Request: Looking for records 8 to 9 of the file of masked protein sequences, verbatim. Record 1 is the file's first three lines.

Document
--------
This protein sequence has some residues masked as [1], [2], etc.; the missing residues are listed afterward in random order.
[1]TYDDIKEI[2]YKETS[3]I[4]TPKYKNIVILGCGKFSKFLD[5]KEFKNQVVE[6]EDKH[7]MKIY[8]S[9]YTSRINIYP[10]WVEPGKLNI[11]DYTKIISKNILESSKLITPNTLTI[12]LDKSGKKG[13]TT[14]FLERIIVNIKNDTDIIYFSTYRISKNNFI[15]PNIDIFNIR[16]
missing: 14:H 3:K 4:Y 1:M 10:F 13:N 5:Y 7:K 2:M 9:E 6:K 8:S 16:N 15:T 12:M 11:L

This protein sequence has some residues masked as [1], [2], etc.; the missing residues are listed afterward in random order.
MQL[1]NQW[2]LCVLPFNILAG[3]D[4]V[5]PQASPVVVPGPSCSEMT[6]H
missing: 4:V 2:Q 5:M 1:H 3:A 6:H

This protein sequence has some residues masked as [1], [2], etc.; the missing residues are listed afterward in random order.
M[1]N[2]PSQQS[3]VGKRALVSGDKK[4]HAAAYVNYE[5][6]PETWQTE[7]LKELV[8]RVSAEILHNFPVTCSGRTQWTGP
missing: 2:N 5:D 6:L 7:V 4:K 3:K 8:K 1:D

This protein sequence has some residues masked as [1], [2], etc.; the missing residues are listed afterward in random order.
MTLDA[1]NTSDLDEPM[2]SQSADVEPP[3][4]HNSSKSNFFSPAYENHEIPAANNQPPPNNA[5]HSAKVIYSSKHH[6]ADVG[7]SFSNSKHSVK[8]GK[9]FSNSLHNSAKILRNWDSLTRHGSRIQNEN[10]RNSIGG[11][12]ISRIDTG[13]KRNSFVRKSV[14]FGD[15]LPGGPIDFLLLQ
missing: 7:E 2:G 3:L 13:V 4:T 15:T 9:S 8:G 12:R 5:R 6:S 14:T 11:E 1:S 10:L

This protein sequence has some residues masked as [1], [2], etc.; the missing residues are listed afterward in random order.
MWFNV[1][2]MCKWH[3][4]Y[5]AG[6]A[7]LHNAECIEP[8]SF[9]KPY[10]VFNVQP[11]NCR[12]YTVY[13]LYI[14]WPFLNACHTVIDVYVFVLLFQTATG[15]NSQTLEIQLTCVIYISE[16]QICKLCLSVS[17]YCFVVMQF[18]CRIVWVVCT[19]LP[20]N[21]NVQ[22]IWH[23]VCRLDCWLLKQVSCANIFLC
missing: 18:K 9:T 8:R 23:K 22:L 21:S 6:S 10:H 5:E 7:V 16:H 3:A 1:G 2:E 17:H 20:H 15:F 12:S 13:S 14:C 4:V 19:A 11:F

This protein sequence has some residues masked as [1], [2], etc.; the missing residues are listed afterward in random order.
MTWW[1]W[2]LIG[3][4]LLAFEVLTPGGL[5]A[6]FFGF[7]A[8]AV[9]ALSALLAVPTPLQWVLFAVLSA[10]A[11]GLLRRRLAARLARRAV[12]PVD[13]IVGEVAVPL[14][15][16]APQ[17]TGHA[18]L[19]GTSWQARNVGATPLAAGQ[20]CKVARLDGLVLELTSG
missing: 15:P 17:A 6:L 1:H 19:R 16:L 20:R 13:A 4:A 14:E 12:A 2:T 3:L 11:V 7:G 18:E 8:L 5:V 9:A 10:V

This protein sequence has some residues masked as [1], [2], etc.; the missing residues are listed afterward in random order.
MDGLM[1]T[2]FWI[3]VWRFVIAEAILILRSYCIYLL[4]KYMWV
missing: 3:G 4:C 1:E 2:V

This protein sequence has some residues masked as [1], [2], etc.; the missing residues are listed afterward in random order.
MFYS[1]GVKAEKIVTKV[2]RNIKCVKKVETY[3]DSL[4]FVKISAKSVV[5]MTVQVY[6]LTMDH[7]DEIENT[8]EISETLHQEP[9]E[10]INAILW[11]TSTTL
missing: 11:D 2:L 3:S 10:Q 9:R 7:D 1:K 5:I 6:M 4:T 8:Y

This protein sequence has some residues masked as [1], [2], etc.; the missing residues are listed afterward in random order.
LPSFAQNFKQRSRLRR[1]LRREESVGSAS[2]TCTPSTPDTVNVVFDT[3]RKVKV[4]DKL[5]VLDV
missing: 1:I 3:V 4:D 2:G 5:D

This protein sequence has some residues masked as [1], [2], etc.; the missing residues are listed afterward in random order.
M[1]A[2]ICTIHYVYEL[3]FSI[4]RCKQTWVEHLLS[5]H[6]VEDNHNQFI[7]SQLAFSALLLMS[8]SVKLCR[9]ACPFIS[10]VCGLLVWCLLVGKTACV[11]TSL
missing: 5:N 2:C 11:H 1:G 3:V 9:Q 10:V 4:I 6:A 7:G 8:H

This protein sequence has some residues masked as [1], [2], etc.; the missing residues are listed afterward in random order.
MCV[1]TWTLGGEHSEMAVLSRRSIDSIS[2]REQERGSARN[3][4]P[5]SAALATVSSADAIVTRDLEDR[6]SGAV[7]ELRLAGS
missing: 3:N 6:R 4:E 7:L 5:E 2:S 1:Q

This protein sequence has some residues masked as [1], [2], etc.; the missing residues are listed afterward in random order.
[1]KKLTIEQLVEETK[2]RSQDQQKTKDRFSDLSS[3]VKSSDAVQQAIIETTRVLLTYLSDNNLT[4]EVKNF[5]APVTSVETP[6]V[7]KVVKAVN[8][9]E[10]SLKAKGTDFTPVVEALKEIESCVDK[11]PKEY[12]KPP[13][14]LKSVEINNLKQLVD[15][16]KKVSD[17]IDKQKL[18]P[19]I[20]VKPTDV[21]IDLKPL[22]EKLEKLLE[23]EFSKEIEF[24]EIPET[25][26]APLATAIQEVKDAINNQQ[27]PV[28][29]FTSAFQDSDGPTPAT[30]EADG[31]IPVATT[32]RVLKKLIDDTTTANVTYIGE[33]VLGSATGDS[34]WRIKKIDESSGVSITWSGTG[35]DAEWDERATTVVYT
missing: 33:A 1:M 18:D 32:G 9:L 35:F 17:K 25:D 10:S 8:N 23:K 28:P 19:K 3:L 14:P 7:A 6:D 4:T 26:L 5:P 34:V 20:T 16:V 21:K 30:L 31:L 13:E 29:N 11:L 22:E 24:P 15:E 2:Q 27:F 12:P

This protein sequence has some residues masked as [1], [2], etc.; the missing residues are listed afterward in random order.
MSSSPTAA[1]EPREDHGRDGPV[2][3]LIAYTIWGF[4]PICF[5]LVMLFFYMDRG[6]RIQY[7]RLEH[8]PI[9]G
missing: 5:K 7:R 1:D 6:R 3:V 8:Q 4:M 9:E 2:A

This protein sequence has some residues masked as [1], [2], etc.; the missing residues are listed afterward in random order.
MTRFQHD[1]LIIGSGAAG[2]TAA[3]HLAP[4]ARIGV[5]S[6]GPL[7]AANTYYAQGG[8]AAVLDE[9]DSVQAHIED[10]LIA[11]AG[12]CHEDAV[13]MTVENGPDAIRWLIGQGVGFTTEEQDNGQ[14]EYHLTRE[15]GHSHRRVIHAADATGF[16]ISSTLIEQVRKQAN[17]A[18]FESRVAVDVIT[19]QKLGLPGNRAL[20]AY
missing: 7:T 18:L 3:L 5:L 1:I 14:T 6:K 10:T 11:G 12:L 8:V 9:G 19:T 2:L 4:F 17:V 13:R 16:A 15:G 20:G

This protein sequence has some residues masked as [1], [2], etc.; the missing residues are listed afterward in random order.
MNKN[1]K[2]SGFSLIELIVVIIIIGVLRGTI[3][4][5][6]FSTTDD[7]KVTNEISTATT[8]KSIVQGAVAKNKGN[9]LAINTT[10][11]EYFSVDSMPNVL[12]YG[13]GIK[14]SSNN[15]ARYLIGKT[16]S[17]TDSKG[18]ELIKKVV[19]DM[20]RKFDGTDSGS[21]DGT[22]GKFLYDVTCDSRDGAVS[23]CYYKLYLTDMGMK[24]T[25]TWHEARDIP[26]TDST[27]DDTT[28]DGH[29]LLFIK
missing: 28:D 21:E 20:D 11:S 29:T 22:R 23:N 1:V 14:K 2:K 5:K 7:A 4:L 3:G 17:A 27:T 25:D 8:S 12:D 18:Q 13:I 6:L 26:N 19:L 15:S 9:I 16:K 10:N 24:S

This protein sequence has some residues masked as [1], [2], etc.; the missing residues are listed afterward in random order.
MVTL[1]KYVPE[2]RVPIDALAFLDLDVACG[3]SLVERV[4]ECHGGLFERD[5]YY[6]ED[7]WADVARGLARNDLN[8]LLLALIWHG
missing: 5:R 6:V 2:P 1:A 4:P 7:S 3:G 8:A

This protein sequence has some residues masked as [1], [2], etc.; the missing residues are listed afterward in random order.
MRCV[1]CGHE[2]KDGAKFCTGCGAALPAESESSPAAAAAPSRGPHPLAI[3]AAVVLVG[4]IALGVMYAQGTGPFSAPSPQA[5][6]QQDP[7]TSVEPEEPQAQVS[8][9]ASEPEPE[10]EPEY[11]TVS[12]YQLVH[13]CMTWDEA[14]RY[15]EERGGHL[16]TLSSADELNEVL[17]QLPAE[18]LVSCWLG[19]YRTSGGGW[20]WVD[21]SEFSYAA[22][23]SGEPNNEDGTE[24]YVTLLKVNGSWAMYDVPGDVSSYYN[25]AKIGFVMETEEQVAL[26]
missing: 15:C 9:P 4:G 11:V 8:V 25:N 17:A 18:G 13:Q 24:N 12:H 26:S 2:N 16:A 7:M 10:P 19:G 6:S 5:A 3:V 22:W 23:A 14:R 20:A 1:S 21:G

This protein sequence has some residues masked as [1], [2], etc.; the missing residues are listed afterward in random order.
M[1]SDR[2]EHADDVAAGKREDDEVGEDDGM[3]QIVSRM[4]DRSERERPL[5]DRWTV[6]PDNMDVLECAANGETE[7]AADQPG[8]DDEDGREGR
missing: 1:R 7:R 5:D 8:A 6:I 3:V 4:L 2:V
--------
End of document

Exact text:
This protein sequence has some residues masked as [1], [2], etc.; the missing residues are listed afterward in random order.
MFYS[1]GVKAEKIVTKV[2]RNIKCVKKVETY[3]DSL[4]FVKISAKSVV[5]MTVQVY[6]LTMDH[7]DEIENT[8]EISETLHQEP[9]E[10]INAILW[11]TSTTL
missing: 11:D 2:L 3:S 10:Q 9:R 7:D 1:K 5:I 6:M 4:T 8:Y

This protein sequence has some residues masked as [1], [2], etc.; the missing residues are listed afterward in random order.
LPSFAQNFKQRSRLRR[1]LRREESVGSAS[2]TCTPSTPDTVNVVFDT[3]RKVKV[4]DKL[5]VLDV
missing: 1:I 3:V 4:D 2:G 5:D